Preoccupying the Saudis
Previously, the Iranian President Mahmoud Ahmadinejad had said – as quoted by “Fars” news agency – that “the media should not be considered a means of communicating information, but rather it serves long term goals at the political level”.
Interestingly, Ayman al-Zawahiri, al-Qaeda second-in-command, and President Ahmadinejad, share the same view on this subject. Al-Zawahiri had previously said that more than half of Al Qaeda’s battle was taking place in the media realm! Today we can notice the reality [of the media being used as a political tool], with the proliferation of attempts to misinform Saudis, through a specifically designed system of information. When the Council of Senior Scholars in Saudi Arabia reaffirmed in a statement that it was forbidden to incite sedition and unrest in the country, the Iranian media emerged, citing previous fatwas belonging Sunni scholars to refute the Saudi scholars’ decree. This move came in conjunction with increased instances of misinformation found in the Iranian media, albeit in the Arabic language.
These days, Iran is also attempting to undermine the Saudis with regards to another issue, away from the subject of protests, and specifically focusing on petroleum. Iran wants to take advantage of the Libyan crisis that has led to significant increases in oil prices, not to mention the global tremors taking place in the oil markets. Iran wants to compensate for the losses it has incurred due to the economic sanctions imposed on it by the West, and develop its revenue as a result. Therefore, Tehran opposes the idea of increasing [oil] production and maintaining stable oil prices, whilst Saudi Arabia seeks to do the opposite. Because Saudi Arabia is trying hard to support the stability of oil markets, as the country is well aware of the consequences of high oil prices, which, if they were exaggerated, would be disastrous for everyone, whether the producer or the consumer. Riyadh is aware that an exaggerated rise in oil prices may actually lead to the collapse of states, rather than markets. This is of course a battle that is being conducted out of sight [between Iran and Saudi Arabia], and few are aware of its existence.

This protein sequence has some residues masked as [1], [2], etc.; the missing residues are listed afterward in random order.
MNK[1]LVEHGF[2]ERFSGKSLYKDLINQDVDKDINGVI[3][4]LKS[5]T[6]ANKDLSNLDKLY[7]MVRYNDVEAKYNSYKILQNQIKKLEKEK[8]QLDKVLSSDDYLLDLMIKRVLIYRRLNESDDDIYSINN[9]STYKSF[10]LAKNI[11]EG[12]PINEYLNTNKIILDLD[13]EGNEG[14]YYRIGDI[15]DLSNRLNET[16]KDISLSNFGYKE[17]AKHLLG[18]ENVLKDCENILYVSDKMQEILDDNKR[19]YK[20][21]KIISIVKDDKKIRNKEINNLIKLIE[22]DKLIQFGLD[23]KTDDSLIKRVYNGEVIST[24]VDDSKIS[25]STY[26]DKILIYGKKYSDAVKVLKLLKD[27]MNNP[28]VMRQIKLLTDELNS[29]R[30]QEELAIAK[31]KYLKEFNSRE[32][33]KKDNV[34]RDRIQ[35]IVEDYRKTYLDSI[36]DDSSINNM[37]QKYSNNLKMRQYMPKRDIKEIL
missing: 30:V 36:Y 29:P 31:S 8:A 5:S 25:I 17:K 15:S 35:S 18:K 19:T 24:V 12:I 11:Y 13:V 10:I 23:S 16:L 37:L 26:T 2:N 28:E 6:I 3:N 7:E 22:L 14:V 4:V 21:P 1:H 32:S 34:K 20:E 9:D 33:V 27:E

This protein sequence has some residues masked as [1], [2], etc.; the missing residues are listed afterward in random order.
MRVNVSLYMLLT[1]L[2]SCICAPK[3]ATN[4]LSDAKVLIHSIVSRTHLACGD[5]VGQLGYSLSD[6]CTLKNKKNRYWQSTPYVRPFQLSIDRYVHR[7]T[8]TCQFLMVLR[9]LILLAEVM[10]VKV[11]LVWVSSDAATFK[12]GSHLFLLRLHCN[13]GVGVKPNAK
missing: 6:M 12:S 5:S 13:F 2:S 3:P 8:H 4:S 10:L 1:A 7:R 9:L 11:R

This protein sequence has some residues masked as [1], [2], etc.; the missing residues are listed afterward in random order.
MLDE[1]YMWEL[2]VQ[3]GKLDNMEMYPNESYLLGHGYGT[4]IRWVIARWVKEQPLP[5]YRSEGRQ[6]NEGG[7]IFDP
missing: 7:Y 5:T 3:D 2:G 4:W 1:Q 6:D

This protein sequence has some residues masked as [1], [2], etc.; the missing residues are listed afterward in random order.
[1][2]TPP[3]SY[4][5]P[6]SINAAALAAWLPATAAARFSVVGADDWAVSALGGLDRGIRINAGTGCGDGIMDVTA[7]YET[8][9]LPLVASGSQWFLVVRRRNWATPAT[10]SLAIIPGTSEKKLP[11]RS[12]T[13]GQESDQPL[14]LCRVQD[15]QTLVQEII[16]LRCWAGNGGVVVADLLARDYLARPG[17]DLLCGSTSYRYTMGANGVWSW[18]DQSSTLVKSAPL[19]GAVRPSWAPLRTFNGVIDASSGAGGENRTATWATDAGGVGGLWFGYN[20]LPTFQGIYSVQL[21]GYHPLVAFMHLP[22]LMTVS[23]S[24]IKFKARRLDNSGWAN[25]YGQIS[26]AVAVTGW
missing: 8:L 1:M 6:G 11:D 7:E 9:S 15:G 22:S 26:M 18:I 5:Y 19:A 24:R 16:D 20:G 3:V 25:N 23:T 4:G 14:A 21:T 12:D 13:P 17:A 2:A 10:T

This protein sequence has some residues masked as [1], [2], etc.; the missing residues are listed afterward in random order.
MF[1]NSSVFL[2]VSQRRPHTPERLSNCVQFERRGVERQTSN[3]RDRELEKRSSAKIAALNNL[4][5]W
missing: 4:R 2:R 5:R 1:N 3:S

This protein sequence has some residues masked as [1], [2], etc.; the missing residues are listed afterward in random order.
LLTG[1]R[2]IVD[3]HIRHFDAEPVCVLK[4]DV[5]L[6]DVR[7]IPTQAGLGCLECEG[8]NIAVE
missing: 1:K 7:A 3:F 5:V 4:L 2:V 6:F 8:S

There is also another story that has preoccupied the Saudis, this time coming from a British newspaper, and perhaps with the help of some of Iran’s allies in our region. An article was recently published claiming that [U.S. President] Obama had asked the Saudis to arm Libyan rebels against Muammar Gaddafi. The article added that Saudi Arabia was yet to respond to the request, but stressed that the Saudis abhor the Gaddafi regime, which once plotted to assassinate King Abdullah bin Abdul Aziz, when he was the Crown Prince. Is this [U.S. move] conceivable? Of course not, especially as Obama himself announced yesterday that NATO was considering military options against Libya, just as the White House announced that it would be out of the question to arm the Libyan rebels, so how could America secretly ask the Saudis to do so?
Clearly, such news as a whole is preoccupying Saudi Arabia, and bringing it into the eye of the Libyan storm, by saying that the Kingdom is interfering in Libya, or saying that Riyadh is colluding with the United States against another Arab country. As I said, this is a clear attempt to preoccupy and misinform the Saudis at this particular time. But the question here is: why are these masters of misinformation unwilling to reveal to us, for example, the content of a phone call which Gaddafi recently made to another Arab leader, especially since this was Gaddafi’s last contact with an Arab leader?